Sunday, February 10, 2008

Engaging Youth with Hip Hop

I got an email the other day from a teacher asking me about some of these issues. That inspired this post.

So say you’re a teacher or after-school program coordinator or something. You have a class full of kids who love hip hop, but you don’t approve of the kind of hip hop they love. You’re an old-school, progressive idealist who grew up on Public Enemy (if you even like hip hop). You think this Soulja Boy and Young Jeezy and 50 Cent stuff is crap. And you’re right.

So how do you engage these kids around hip hop?

One common approach that I disagree with is introducing “good” hip hop to counteract the “bad hip hop.” You come into your classroom with a boombox and start playing Common, or Mos Def, or Talib Kweli, or Public Enemy, or Sage Francis or whatever stuff you approve of. In my experience, this approach just doesn’t work. Kids ain’t trying to hear “Between Me, You and Liberation.”

I think the mistake that some educators make is thinking that hip hop is hip hop and that if kids like one hip hop artist, they’ll like another. But hip hop is huge and complex, with countless subgenres and stylistic, cultural and generational differences contained within it. Old school flows (Cube, Tribe, pretty much anyone pre-1996) sound dated to today’s youth. “Conscious” rappers aren’t famous enough to command much attention, and their songs don’t have fun dances built into them. And above all, no one wants to hear that their favorite music isn’t good.

So what are some more effective ways to engage youth with/around hip hop? A few ideas:

1. Don’t force them to listen to your idea of what good hip hop is, listen to THEIR idea of what good hip hop is and start a conversation about it. What is this artist saying? What is this song about? Why do you identify so strongly with this message?

2. “Conscious” rap songs don’t only come from “conscious” rappers. A lot of artists you may not like have some really amazing songs with some deep, meaningful messages. Rich Boy, David Banner, Clipse, Kanye, Chamillionaire, the list goes on. Do a little research and find these songs.

3. Where socially-conscious hip hop doesn’t always connect with kids, I’ve seen some socially conscious spoken-word that can. Not all spoken-word, but some artists have made a career out of writing very immediate, engaging, powerful pieces that can speak directly to youth, something not many conscious rappers even attempt. Check out artists like Flood the Hood with Dreams (Kwabena Nixon and Muhibb Dyer), Talaam Acey, Rafael Casal, Chinaka Hodge, Dahlak Brathwaite, many more.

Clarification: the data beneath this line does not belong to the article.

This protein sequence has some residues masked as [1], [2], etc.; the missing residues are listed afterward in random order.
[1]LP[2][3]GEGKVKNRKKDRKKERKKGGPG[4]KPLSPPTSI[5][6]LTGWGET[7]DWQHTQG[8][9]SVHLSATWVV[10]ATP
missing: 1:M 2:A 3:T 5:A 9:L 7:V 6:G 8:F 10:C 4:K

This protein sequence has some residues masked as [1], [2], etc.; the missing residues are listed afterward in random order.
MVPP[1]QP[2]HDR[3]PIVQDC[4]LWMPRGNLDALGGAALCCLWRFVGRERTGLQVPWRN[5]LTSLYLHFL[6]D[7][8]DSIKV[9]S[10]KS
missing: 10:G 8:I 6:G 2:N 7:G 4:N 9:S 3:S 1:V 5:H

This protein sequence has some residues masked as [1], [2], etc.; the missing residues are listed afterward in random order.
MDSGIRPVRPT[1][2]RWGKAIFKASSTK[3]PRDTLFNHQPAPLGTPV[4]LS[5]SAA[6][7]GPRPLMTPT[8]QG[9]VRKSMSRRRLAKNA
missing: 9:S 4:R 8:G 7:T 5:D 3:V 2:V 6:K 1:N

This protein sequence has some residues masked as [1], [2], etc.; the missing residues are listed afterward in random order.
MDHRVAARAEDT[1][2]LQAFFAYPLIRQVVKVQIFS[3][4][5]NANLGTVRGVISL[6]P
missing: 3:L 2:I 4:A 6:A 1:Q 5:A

4. If you’re not comfortable with your grasp of hip hop, bring in a guest speaker. There’s a treasure trove of knowledge out there, from rappers to hip hop activists to other educators. Don’t place all the burden on yourself.

All in all, I think it’s important to avoid a condescending attitude. People all have different reasons for liking the music they like, and all music has negative and positive qualities. It’s so important to understand context. Most students aren’t hip hop heads who like hip hop BECAUSE it’s hip hop. They just like hot songs. When I see teachers try to talk about how “hip hop” Shakespeare was, or wonder why their students aren’t overjoyed to hear the latest Talib Kweli song, or basically just shoehorn hip hop into whatever agenda they’re trying to push, it’s frustrating.

Hip hop can be a powerful tool for engaging youth, but it has to be more than a “tool.” Educators need to have a genuine understanding of the culture—you don’t just read a Jeff Chang book and start planning your curriculum. Engage with the culture as it is TODAY, not as academics write about it (kids today have no idea that Flava Flav was once in the biggest hip hop group on the planet). We also need to always maintain our open-mindedness. Shutting down a song or artist because it’s “trash” is not a constructive thing to do—conversations are so important.

So watch MTVJ once in a while, browse Itunes for the latest releases, talk to your peers and definitely your students about where hip hop is at today. In my experience, hip hop as an academic subject is firmly rooted in history—you talk about the Bronx, about PE, about 2pac, and then there’s nothing… And that conversation is fine, but hip hop didn’t stop with the Fugees—the past ten years have been amazing, and I believe that educators who want to use hip hop effectively need to understand hip hop as it IS, not just as it WAS. It’s a challenge, definitely, particularly for those educators who are new to the culture and just trying to meet their kids halfway. It'd be nice if we were all heads, but i know that's not the case.

And this leads to the question of whether or not hip hop even belongs in the classroom, or once it gets to the classroom whether it turns into something else. But that's another post.

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